Xavier is a 32-year-old, African American, widowed male. After the loss of his wife he escaped into his work as a Certified Nursing Assistant (CAN) in order to avoid the pain of his loss. However, because of this he also avoided processing the loss of his wife. Approximately six months ago he was laid off from his job after 11 years as a CNA, and as a result he was no longer able to properly care for himself or pay his bills, which resulted in the loss of his housing. Subsequent threats of suicide led to a month long hospitalization, and he was treated for Major Depression. After which Xavier made arrangements to live with a friend, and upon his release from the hospital it was ...view middle of the document...
The client is seen as “trustworthy, resourceful, and capable of self-understanding and self-direction (Corey, 2009). The therapist believes the clients are completely capable of healing themselves; he or she just needs the proper environment in which to realize this. The therapist focuses on the person rather than the problem, and with the aid of thorough discussion and a caring, empathetic environment the client will realize he or she can become self-reliant in creating goals and coping with problems.
The therapist would see Xavier as someone suffering from a discrepancy between his self-concept and his experience in reality (Corey, 2009). Xavier sees himself as a burden and not a “real man” due to his change in lifestyle over the last year. He has built up a mask through socialization and he needs to remove it so that he can focus on what he thinks of himself and become less concerned about what others think of him. The therapist would see Xavier as completely capable of working through his problem with the aid of their relationship. Within the structure of the relationship between Xavier and his therapist, Xavier’s self-healing will be activated (Corey, 2009). All Xavier needs is empathy and acceptance and he will learn to feel those things about his self.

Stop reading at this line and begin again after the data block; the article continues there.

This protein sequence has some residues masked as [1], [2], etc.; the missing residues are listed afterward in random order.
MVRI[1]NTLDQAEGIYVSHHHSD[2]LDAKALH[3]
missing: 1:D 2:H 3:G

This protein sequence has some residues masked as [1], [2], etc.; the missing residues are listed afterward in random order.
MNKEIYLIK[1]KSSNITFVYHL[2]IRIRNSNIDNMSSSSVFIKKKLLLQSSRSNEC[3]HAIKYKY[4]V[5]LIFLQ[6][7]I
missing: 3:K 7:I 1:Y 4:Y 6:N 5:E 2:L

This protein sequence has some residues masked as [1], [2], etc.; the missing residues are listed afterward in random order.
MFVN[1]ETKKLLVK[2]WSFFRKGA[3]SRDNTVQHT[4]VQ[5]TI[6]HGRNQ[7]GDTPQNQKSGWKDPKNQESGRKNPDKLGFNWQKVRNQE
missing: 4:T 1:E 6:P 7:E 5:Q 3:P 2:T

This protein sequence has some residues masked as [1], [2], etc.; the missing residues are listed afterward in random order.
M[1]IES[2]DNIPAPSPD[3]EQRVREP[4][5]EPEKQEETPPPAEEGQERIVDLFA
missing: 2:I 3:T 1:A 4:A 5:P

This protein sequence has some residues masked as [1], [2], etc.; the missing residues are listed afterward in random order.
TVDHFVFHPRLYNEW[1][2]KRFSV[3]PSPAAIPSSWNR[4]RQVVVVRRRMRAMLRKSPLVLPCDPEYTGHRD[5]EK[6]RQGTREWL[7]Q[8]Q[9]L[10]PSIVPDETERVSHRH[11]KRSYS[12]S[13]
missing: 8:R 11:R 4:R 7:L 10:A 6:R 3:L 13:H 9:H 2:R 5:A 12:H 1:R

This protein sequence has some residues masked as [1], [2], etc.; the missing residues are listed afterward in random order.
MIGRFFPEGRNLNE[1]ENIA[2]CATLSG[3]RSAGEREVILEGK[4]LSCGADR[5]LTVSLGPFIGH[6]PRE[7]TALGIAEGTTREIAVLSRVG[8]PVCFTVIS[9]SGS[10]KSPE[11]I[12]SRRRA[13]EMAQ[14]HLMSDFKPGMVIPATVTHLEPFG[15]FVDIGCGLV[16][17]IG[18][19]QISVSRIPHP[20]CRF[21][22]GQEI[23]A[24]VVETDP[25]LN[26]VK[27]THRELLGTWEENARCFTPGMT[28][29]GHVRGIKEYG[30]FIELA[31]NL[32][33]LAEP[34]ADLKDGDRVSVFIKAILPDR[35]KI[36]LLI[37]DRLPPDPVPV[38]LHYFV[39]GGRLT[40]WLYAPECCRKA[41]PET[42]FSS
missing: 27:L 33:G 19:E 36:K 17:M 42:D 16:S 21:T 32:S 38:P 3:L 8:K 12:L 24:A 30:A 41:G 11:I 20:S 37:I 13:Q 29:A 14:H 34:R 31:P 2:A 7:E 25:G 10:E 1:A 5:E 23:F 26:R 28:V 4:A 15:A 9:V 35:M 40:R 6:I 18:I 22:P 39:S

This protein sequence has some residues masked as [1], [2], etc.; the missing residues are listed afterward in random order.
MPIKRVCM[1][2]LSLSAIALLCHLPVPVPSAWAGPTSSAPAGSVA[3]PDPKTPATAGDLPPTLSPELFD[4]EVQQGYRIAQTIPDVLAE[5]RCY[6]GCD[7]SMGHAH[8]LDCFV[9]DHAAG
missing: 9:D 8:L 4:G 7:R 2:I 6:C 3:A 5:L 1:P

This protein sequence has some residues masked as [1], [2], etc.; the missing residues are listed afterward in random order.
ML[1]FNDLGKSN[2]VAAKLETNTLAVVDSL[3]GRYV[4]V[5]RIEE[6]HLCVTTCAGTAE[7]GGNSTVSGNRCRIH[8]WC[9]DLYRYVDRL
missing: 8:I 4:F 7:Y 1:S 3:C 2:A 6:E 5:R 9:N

What might help Xavier?
The person-centered therapy approach suggests that it isn’t the therapist who is helping the client per se, but the client who has the ability to find their own solutions. Therefore, the therapeutic process would not be an attempt to change Xavier; rather, it would be a process that fosters congruence between both Xavier’s self-image and ideal-self, and one that encourages Xavier to play an active role in finding his own solutions to his perceived problems.
Consequently, while Xavier is sharing his experiences, one of the main priorities would be to provide a safe and judgment free environment for him to explore his own feelings with regard to the loss of his wife and, subsequently, how he processes his associated feelings.
It also appears as though...